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In his TED talk "Why are there still so many jobs?", David Autor stated:

The average worker in 2015 wanting to attain the average living standard in 1915 could do so by working just 17 weeks a year, one third of the time.

What proves this (or disproves it)?

  • "average living standard" might be a little subjective. Perhaps he means when 1915 dollars are inflation adjusted, the average "living wage" in 1915 is equal to 17 weeks of work for someone with average "living wage" in 2015. If that's what he means, it should be easy to check. – fredsbend Dec 22 '16 at 0:09
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    I sent an email to Professor Autor to clarify the exact meaning of the claim. If there's any response, i'll update the question – user5341 Dec 22 '16 at 0:45
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    OK, got the clarification from Prof Autor. The claim is merely about wages, not anything more in-depth. Douglas (1930; reproduced in US Bureau of the Census 1949) reports average annual earnings across all sectors in 1915 at $633. Inflating this to 2015 dollars using the US Bureau of Labor Statistics historical Consumer Price Index calculator yields a current dollar equivalent of $14,711. The BLS employment report from April 2015 reports mean weekly private nonfarm earnings of $858. Thus, it would take 17 weeks of work at the average US weekly wage to earn a full-time annual 1915 income – user5341 Dec 22 '16 at 3:16
  • Source: Journal of Economic Perspectives—Volume 29, Number 3—Summer 2015—Pages 3–30; Why Are There Still So Many Jobs? The History and Future of Workplace Automation – user5341 Dec 22 '16 at 3:18
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It's true in the USA in the sense of the article A Glimpse of Your Expenses from 100 Years Ago:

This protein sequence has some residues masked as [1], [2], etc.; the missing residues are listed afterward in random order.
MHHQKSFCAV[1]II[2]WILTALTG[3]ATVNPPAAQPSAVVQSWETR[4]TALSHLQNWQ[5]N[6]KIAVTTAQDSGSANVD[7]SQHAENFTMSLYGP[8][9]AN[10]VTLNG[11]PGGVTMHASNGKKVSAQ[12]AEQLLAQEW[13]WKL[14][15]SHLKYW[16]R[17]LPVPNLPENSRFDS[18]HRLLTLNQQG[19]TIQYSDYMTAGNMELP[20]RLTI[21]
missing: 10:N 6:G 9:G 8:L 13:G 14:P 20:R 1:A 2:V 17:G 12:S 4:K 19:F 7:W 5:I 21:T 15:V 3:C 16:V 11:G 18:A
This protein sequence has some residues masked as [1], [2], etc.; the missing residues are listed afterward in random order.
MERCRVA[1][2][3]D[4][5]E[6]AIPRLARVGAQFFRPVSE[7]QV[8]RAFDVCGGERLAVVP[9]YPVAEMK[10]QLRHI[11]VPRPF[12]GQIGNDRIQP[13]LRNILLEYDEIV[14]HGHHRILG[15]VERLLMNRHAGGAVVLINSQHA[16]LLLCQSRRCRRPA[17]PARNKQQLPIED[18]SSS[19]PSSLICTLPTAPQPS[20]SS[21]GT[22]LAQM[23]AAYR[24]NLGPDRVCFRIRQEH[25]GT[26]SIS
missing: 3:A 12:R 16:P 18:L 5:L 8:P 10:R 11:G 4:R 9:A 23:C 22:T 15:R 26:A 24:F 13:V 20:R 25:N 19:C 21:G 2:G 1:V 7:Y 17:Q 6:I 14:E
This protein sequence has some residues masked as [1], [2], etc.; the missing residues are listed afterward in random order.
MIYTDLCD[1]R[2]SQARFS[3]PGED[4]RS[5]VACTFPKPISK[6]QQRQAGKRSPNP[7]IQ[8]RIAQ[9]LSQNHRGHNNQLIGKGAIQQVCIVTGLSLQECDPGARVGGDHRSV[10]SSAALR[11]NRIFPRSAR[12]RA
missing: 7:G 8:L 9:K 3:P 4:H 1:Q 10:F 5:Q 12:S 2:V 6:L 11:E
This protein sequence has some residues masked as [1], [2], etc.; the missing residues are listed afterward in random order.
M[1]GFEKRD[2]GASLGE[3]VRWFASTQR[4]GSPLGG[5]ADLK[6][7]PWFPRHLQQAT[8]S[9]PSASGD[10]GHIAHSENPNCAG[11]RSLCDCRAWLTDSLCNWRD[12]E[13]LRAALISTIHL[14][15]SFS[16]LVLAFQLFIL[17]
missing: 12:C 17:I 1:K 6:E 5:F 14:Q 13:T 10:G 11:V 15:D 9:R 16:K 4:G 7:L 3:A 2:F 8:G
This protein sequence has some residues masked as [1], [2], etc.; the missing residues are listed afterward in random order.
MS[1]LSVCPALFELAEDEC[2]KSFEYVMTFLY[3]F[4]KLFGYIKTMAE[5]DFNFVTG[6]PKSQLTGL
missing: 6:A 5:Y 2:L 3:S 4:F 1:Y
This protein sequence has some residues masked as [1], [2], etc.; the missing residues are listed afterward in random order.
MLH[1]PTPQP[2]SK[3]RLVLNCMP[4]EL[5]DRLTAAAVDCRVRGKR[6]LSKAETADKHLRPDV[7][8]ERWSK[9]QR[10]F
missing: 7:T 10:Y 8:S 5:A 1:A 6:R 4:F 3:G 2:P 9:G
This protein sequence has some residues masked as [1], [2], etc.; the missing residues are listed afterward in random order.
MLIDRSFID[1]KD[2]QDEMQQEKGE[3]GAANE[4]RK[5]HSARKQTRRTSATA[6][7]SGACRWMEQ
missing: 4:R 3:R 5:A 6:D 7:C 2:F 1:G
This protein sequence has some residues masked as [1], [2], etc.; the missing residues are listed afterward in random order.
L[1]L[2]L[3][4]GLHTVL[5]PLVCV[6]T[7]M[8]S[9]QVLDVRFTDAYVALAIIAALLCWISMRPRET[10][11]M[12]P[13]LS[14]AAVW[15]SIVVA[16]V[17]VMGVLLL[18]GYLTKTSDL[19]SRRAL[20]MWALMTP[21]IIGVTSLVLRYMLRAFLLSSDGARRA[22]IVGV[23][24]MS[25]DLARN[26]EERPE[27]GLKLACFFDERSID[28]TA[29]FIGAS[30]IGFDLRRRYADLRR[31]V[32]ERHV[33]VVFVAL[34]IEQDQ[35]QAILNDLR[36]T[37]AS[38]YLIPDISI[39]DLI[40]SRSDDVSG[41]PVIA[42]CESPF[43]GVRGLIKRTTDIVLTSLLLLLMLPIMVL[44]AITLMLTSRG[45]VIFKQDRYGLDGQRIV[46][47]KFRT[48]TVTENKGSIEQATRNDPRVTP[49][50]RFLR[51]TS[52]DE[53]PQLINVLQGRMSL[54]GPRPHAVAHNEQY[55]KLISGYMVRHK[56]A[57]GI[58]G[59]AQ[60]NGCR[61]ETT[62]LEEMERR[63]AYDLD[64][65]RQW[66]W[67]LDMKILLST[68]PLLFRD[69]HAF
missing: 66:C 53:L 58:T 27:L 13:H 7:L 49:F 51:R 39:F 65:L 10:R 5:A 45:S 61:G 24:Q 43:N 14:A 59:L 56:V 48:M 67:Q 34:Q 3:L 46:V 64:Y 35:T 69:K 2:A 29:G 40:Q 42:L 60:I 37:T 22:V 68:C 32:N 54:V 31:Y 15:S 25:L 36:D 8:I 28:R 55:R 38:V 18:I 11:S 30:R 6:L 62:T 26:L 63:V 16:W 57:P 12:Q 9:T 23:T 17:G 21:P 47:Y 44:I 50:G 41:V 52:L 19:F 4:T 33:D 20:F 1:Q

Take-home pay in 2015 vs. 1915. Census Bureau data show that the median household income, measured from 2009 to 2013 (the most recent data available), is $53,046. Back in 1915, two years after income tax came on the scene, you were doing about average if you were making $687 a year, according to the Census.

...

Today, that $687 would be comparable to earning $16,063 a year, according to an inflation calculator on the Bureau of Labor Statistics' website. So Americans' buying power has improved considerably in the last century.

See also the US Bureau of Labor Statistics article The life of American workers in 1915

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    The quote uses a non sequitur. Income is only half the equation of "buying power". Expenses should also be considered. – fredsbend Dec 22 '16 at 3:12
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    Interesting... so workers nowadays make around 3x more money than they did 100 years ago. What sucks is that prices have gone up way more than that for many things... Litre of milk, for example, used to be ~$0.10, now it's closer to $1. We make comparatively more, but we need to spend even more on daily essentials. – Dungarth Dec 22 '16 at 3:13
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    @Dungarth That three times is after inflation. Before inflation it went up over 700 times from $687 to $53,046. I.e. they already accounted for prices increasing. – Brythan Dec 22 '16 at 3:34
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    @Dungarth: Some things have gone up, but the price of many other things has gone down. How about the price of a telephone in 1915? Or a car, a bicycle, a music player, fruit & vegetables out of season? That's why you can't really compare living standards: because life is different. – jamesqf Dec 22 '16 at 4:08
  • @jamesqf - totally true! it's really freaky how economy can vary from one era to another, and how things gain/lose value according to so many factors. – Dungarth Dec 22 '16 at 4:12

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